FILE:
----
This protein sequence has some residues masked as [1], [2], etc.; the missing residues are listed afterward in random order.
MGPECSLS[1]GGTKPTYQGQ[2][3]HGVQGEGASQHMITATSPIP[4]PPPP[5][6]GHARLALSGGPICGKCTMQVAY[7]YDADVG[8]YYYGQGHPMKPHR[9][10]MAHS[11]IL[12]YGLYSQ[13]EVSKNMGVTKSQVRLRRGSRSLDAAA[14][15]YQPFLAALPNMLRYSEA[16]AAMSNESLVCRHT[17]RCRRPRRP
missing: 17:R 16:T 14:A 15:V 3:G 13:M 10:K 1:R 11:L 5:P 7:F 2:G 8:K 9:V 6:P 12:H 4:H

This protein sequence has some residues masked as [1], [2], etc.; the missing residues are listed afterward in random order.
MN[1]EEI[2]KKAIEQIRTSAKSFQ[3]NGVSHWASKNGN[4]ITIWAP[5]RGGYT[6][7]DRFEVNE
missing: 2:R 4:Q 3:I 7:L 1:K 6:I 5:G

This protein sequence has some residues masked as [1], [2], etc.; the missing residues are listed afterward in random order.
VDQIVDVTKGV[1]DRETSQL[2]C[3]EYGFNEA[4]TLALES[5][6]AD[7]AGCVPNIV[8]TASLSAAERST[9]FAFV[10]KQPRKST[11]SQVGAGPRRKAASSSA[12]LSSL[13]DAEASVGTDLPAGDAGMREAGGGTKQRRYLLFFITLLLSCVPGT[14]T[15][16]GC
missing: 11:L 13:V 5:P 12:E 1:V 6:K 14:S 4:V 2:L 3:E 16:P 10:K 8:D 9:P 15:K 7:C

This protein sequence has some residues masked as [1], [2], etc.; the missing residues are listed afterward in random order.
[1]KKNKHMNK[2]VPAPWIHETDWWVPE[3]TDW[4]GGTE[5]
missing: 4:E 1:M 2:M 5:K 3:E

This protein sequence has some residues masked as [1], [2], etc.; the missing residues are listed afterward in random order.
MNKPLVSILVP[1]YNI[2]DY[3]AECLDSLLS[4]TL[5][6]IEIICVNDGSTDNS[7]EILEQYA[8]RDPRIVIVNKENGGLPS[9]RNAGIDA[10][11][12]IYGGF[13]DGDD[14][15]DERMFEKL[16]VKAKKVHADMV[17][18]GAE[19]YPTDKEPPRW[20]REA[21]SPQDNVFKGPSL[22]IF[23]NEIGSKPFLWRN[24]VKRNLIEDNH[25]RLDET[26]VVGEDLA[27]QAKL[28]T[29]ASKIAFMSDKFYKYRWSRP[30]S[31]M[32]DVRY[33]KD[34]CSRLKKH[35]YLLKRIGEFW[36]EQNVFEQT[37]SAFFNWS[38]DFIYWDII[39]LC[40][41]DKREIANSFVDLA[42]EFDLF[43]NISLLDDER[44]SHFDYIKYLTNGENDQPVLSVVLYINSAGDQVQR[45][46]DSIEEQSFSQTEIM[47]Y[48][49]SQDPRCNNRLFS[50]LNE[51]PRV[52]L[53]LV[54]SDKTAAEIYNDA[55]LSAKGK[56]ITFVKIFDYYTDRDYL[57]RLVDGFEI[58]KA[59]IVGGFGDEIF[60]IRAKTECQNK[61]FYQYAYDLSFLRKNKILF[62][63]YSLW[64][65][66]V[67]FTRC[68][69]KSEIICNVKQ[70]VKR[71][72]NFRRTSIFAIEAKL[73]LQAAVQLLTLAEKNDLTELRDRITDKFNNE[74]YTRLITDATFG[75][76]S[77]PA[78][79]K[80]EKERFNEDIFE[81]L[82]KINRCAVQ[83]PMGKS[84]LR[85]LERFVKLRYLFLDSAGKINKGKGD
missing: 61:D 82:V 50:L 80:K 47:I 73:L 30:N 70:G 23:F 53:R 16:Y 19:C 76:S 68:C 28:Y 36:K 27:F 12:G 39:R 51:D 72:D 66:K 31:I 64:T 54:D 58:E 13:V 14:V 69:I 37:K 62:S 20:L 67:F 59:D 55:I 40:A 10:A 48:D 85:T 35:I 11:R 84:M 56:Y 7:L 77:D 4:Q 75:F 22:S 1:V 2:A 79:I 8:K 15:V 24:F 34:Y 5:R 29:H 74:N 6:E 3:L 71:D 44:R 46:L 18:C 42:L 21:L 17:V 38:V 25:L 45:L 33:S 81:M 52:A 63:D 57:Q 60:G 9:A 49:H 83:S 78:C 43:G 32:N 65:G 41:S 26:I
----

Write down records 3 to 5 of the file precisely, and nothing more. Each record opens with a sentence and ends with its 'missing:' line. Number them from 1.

This protein sequence has some residues masked as [1], [2], etc.; the missing residues are listed afterward in random order.
VDQIVDVTKGV[1]DRETSQL[2]C[3]EYGFNEA[4]TLALES[5][6]AD[7]AGCVPNIV[8]TASLSAAERST[9]FAFV[10]KQPRKST[11]SQVGAGPRRKAASSSA[12]LSSL[13]DAEASVGTDLPAGDAGMREAGGGTKQRRYLLFFITLLLSCVPGT[14]T[15][16]GC
missing: 11:L 13:V 5:P 12:E 1:V 6:K 14:S 4:V 2:L 3:E 16:P 10:K 8:D 9:P 15:K 7:C

This protein sequence has some residues masked as [1], [2], etc.; the missing residues are listed afterward in random order.
[1]KKNKHMNK[2]VPAPWIHETDWWVPE[3]TDW[4]GGTE[5]
missing: 4:E 1:M 2:M 5:K 3:E

This protein sequence has some residues masked as [1], [2], etc.; the missing residues are listed afterward in random order.
MNKPLVSILVP[1]YNI[2]DY[3]AECLDSLLS[4]TL[5][6]IEIICVNDGSTDNS[7]EILEQYA[8]RDPRIVIVNKENGGLPS[9]RNAGIDA[10][11][12]IYGGF[13]DGDD[14][15]DERMFEKL[16]VKAKKVHADMV[17][18]GAE[19]YPTDKEPPRW[20]REA[21]SPQDNVFKGPSL[22]IF[23]NEIGSKPFLWRN[24]VKRNLIEDNH[25]RLDET[26]VVGEDLA[27]QAKL[28]T[29]ASKIAFMSDKFYKYRWSRP[30]S[31]M[32]DVRY[33]KD[34]CSRLKKH[35]YLLKRIGEFW[36]EQNVFEQT[37]SAFFNWS[38]DFIYWDII[39]LC[40][41]DKREIANSFVDLA[42]EFDLF[43]NISLLDDER[44]SHFDYIKYLTNGENDQPVLSVVLYINSAGDQVQR[45][46]DSIEEQSFSQTEIM[47]Y[48][49]SQDPRCNNRLFS[50]LNE[51]PRV[52]L[53]LV[54]SDKTAAEIYNDA[55]LSAKGK[56]ITFVKIFDYYTDRDYL[57]RLVDGFEI[58]KA[59]IVGGFGDEIF[60]IRAKTECQNK[61]FYQYAYDLSFLRKNKILF[62][63]YSLW[64][65][66]V[67]FTRC[68][69]KSEIICNVKQ[70]VKR[71][72]NFRRTSIFAIEAKL[73]LQAAVQLLTLAEKNDLTELRDRITDKFNNE[74]YTRLITDATFG[75][76]S[77]PA[78][79]K[80]EKERFNEDIFE[81]L[82]KINRCAVQ[83]PMGKS[84]LR[85]LERFVKLRYLFLDSAGKINKGKGD
missing: 61:D 82:V 50:L 80:K 47:I 73:L 30:N 70:G 23:F 53:R 16:Y 19:C 76:S 68:C 28:Y 36:K 27:F 12:G 39:R 51:D 72:D 66:K 31:I 64:T 54:D 58:E 13:V 14:V 69:I 37:K 62:S 20:L 67:F 59:D 55:I 40:A 10:A 48:D 85:T 35:I 11:R 84:M 56:Y 7:L 77:D 4:Q 75:F 22:S 1:V 2:A 79:I 8:K 15:V 24:F 34:Y 5:R 29:H 74:N 6:E 3:L 71:D 44:R 46:L 18:C 42:L 21:L 17:V 38:V 25:L 45:L 33:S 81:M 52:A 63:D 57:Q 60:G 9:A 49:H 83:S 78:C 43:G 32:N 65:G 41:S 26:I